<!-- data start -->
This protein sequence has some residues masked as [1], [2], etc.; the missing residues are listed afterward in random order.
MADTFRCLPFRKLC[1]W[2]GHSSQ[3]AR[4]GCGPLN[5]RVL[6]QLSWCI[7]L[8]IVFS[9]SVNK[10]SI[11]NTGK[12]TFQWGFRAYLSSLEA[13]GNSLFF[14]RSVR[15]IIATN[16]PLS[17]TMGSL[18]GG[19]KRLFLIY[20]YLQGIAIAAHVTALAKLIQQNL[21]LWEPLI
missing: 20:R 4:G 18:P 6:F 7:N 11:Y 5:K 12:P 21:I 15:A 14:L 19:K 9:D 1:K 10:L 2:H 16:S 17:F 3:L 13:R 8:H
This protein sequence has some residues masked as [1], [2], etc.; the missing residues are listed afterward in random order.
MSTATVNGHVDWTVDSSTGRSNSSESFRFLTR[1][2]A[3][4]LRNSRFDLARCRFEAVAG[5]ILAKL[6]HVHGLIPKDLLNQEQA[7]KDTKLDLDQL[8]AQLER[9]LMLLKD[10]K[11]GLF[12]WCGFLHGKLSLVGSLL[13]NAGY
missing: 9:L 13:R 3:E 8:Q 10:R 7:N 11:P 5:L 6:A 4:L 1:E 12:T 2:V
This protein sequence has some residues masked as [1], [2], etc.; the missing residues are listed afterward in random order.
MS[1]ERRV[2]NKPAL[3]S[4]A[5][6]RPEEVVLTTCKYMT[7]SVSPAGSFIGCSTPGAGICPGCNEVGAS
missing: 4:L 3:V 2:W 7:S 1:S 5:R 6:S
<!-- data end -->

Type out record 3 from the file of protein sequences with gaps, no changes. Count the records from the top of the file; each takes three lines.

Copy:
This protein sequence has some residues masked as [1], [2], etc.; the missing residues are listed afterward in random order.
MS[1]ERRV[2]NKPAL[3]S[4]A[5][6]RPEEVVLTTCKYMT[7]SVSPAGSFIGCSTPGAGICPGCNEVGAS
missing: 4:L 3:V 2:W 7:S 1:S 5:R 6:S